Hobbit: The Long & Short
What do you need for a extended expedition into Middle-earth? I would recommend food, drink and 3D sickness tablets for sure.
Thursday, 13 December 2012
The biggest and longest movie of the year finally opens across the planet, Oscar winning director Peter Jackson's spectacular The Hobbit: An Unexpected Journey. This is the lengthy first part of a blockbuster trilogy, adapting author J.R.R. Tolkien's beloved 1937 children's book.
But if The Hobbit is only a relatively short story, a modest three hundred pages, why is this movie so long? The end credits alone last an incredible 16 minutes. How can the six slim chapters filmed here, bulge into nearly three hours on screen? And will this lofty running time only appeal to the die-hard fans?
Set sixty years before The Lord of the Rings, this adventure follows unlikely hero Bilbo Baggins (played by Martin Freeman) on an epic quest to reclaim the lost dwarf kingdom of Erebor from the evil dragon Smaug.
Unexpectedly recruited by the mighty wizard Gandalf the Grey (Sir Ian McKellan), Bilbo finds himself joining a merry band of thirteen dwarves, led by the legendary warrior, Thorin Oakenshield (Richard Armitage). Their mission takes them into the Wild; through treacherous lands swarming with goblins and orcs, deadly wargs and giant spiders, shape shifters and sorcerers.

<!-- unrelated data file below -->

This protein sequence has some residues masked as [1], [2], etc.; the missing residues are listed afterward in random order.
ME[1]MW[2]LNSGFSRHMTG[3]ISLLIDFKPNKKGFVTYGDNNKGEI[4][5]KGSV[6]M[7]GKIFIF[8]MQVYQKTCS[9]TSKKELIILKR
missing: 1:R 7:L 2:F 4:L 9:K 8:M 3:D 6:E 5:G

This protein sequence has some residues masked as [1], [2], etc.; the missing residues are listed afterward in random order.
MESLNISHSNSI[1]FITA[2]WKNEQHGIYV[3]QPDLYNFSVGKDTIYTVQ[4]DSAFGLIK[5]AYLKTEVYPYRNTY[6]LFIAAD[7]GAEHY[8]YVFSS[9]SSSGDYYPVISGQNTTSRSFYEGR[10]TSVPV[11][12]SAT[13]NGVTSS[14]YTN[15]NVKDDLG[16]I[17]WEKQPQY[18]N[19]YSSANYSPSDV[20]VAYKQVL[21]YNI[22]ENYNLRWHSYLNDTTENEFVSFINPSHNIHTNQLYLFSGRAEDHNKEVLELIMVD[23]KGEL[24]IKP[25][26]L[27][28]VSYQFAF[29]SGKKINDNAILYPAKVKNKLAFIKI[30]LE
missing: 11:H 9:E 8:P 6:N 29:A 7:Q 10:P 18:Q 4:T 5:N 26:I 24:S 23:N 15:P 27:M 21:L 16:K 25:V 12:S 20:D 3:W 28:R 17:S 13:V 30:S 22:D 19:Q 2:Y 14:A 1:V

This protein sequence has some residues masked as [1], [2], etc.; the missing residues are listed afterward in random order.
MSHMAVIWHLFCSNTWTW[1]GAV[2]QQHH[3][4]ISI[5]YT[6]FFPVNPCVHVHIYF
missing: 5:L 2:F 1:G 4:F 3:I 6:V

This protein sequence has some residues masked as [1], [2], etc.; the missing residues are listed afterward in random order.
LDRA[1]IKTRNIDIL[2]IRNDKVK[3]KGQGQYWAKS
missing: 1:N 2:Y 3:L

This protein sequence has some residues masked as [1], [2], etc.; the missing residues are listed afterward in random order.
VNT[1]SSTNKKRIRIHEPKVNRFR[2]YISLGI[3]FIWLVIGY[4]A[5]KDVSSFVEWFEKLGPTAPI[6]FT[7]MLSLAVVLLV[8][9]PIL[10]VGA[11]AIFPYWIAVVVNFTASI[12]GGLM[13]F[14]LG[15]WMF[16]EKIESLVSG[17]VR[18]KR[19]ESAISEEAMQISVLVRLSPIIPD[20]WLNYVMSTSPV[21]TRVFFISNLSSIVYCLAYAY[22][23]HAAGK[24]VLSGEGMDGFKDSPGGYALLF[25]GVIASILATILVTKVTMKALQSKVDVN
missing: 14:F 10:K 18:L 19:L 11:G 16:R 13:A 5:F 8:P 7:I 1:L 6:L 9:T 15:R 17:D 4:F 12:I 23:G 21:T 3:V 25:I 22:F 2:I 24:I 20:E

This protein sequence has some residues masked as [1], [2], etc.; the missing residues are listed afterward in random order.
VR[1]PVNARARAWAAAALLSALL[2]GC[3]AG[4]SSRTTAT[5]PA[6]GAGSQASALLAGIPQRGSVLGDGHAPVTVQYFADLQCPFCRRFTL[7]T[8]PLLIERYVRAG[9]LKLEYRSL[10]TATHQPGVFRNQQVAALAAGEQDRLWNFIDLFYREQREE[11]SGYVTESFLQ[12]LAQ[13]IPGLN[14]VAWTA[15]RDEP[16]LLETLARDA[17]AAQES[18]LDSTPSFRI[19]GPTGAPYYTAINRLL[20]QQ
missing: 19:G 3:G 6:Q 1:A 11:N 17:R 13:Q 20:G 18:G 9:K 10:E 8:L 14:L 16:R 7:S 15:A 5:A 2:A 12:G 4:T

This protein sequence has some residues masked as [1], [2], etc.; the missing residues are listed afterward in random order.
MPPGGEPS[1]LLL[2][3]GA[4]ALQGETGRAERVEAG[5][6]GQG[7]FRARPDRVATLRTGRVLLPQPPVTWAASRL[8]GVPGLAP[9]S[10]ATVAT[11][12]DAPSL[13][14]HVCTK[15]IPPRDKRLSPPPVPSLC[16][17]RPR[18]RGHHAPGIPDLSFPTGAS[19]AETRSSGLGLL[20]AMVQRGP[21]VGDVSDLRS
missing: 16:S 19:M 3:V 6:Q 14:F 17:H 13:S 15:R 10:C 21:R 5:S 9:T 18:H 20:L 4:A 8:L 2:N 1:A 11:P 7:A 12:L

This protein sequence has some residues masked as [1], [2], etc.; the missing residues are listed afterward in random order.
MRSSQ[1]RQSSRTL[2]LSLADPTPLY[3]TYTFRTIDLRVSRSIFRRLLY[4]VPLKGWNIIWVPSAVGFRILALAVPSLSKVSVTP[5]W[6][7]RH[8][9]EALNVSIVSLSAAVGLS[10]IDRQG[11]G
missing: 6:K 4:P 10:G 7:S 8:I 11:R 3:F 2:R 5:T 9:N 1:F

"Why Bilbo Baggins?" Gandalf explains the presence of his mini apprentice "Perhaps it is because I'm afraid, and he gives me courage." All of this has a familiar ring to it, especially as Gandalf and a Baggins from Bag End encounter Galadriel (Cate Blanchett) again, Saruman (Christopher Lee) again and Gollum (Andy Serkis) again. But this is Lord Of The Rings lite; more frivolous than fearsome, fairground ride than fairy tale.
Martin Freeman excels as the title character, bringing a refreshing comic touch to the likeable little man with the courageous big heart. James Nesbitt, complete with Ulster brogue, also delivers a humorous turn as jolly dwarf Bofur. Ironic of course, that Nesbitt in his first gigantic movie has a pocket-sized part.
But the long and the short of it is The Hobbit is simply too lanky a kickoff. Any compelling quest should hit the road running, not spend the first fifty minutes un-sucking diesel. What director Peter Jackson needs for Christmas is a good pair of scissors. The Hobbit begins totally unnecessarily with Elijah Wood reprising Frodo and Ian Holm padding scenes as the elder Bilbo.
Financial cynicism aside, surely the whole point of splitting the novel into three is to make a trilogy of perfect parts? The opening film should leave you wanting more. What I was left with was two dead legs and a pair of 3D weary watery eyes. Watching The Hobbit was an unexpected endurance test. Younger children will not last the pace, but plucky ten year olds with a couple of well timed toilet breaks will lap this up.
The Hobbit: An Unexpected Journey 3D (Cert 12a) is now on general release.